Suzanne Fields

Language matters. President Barack Obama learned that in time to give the command to slay Somali pirates when they threatened imminent death for Capt. Richard Phillips, their American hostage. This was no time to go wobbly, indulge weakness in the knees, or stir a pot of mush. The highly trained Navy sharpshooters were told to shoot to kill. Mission accomplished.

Soldiers and sailors understand the value of straightforward language. Adm. David Farragut captured heavily fortified Mobile Bay, ensuring Union control of the Gulf Coast late in the Civil War, when he signaled to his fleet: "Damn the torpedoes! Full steam ahead!" No nuance there. When Gen. Anthony McAuliffe answered the German demand to surrender his troops at Bastogne in the Battle of the Bulge, there was no mistaking his meaning: "Nuts!"

Most of us figured Mr. Obama would give in to his penchant for euphemism and his confidence in his tap-dancing, reducing a confrontation with piracy on the high seas to a "high-seas contingency operation." The result would be a "man-caused disaster," and what could the SEALs have done with that?

Secretary of State Hillary Clinton compounded fears when she announced that the Obama administration sought "an appropriate 21st-century response." What in the world did she mean? Sending commands on Twitter via BlackBerry? Consulting Facebook profiles of the pirates? A call for Johnny Depp? (Errol Flynn and Douglas Fairbanks Jr. and Sr. are still dead.)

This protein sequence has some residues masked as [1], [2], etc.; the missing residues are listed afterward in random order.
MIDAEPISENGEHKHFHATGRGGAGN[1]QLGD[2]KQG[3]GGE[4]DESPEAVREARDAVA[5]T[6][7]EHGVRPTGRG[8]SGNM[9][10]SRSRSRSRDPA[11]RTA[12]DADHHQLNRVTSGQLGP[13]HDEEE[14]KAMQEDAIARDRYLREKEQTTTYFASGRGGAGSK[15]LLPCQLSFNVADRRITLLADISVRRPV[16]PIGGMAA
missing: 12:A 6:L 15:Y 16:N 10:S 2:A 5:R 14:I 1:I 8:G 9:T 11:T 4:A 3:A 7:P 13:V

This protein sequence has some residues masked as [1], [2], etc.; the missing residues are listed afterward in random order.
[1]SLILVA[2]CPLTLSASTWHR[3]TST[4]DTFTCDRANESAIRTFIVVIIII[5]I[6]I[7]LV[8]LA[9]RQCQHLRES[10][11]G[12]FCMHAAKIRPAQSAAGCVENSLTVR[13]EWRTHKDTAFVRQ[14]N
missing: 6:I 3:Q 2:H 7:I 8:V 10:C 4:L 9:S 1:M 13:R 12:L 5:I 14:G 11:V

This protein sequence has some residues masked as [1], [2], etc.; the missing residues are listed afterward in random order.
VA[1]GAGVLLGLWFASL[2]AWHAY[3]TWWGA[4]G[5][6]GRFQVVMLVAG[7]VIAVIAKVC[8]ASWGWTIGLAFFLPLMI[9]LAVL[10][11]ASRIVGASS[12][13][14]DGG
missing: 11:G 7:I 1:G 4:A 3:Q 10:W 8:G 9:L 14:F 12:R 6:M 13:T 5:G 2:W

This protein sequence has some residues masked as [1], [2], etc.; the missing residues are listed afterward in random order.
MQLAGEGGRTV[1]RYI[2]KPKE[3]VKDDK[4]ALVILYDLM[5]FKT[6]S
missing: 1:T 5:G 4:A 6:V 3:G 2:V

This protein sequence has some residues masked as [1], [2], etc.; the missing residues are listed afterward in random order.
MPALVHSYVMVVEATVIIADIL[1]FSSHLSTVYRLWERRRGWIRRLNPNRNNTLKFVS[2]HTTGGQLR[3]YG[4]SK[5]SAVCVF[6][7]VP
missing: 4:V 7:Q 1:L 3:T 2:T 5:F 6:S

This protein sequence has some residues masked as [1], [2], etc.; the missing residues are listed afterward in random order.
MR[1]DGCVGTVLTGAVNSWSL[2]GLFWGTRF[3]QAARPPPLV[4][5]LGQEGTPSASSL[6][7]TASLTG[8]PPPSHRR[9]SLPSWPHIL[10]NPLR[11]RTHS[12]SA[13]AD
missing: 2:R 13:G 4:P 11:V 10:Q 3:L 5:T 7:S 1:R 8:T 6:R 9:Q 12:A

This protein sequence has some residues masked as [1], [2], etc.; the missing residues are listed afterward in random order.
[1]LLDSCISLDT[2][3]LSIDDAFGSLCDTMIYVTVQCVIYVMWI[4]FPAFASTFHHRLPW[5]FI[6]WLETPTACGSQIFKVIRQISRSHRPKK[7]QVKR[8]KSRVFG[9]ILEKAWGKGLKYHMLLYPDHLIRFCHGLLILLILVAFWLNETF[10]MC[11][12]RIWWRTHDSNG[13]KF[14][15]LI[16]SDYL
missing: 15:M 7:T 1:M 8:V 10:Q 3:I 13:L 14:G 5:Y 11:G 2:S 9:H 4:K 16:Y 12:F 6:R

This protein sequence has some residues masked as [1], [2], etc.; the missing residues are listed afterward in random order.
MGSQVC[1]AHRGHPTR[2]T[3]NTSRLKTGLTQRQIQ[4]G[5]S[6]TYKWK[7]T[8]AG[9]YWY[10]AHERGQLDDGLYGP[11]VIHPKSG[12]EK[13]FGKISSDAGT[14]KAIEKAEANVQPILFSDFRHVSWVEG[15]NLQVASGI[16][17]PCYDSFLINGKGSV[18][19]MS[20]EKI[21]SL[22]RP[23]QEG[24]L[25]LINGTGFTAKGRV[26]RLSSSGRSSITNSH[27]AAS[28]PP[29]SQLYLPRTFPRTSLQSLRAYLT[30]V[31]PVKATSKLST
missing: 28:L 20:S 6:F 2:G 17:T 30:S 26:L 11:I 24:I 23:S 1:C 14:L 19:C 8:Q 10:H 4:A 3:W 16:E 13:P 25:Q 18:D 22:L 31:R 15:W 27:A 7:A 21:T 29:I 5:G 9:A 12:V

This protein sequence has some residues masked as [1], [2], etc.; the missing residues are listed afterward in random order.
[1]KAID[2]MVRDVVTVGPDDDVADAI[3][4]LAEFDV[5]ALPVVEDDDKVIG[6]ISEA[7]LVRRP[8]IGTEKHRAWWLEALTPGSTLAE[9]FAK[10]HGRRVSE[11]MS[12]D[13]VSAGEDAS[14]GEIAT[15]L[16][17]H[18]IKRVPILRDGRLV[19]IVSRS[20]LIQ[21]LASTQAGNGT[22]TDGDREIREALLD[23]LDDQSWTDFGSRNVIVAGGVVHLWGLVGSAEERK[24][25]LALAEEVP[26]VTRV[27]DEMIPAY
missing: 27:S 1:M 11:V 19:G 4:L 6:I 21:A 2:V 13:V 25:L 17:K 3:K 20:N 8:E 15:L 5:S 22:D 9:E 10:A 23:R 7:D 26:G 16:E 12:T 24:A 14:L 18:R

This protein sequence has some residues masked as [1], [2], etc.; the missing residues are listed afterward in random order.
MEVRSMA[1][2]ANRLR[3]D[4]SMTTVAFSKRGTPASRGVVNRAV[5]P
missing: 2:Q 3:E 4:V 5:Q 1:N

Surely, the creepiest words in the contemporary vernacular, whether describing the behavior of a country or the behavior of a common criminal, are "appropriate" and "inappropriate." A child who eats peas on a knife displays "inappropriate" behavior; a child who uses a knife to cut another child is also guilty of "inappropriate" behavior. Crime is thus reduced to bad manners.

Suzanne Fields

Suzanne Fields is currently working on a book that will revisit John Milton's 'Paradise Lost.'

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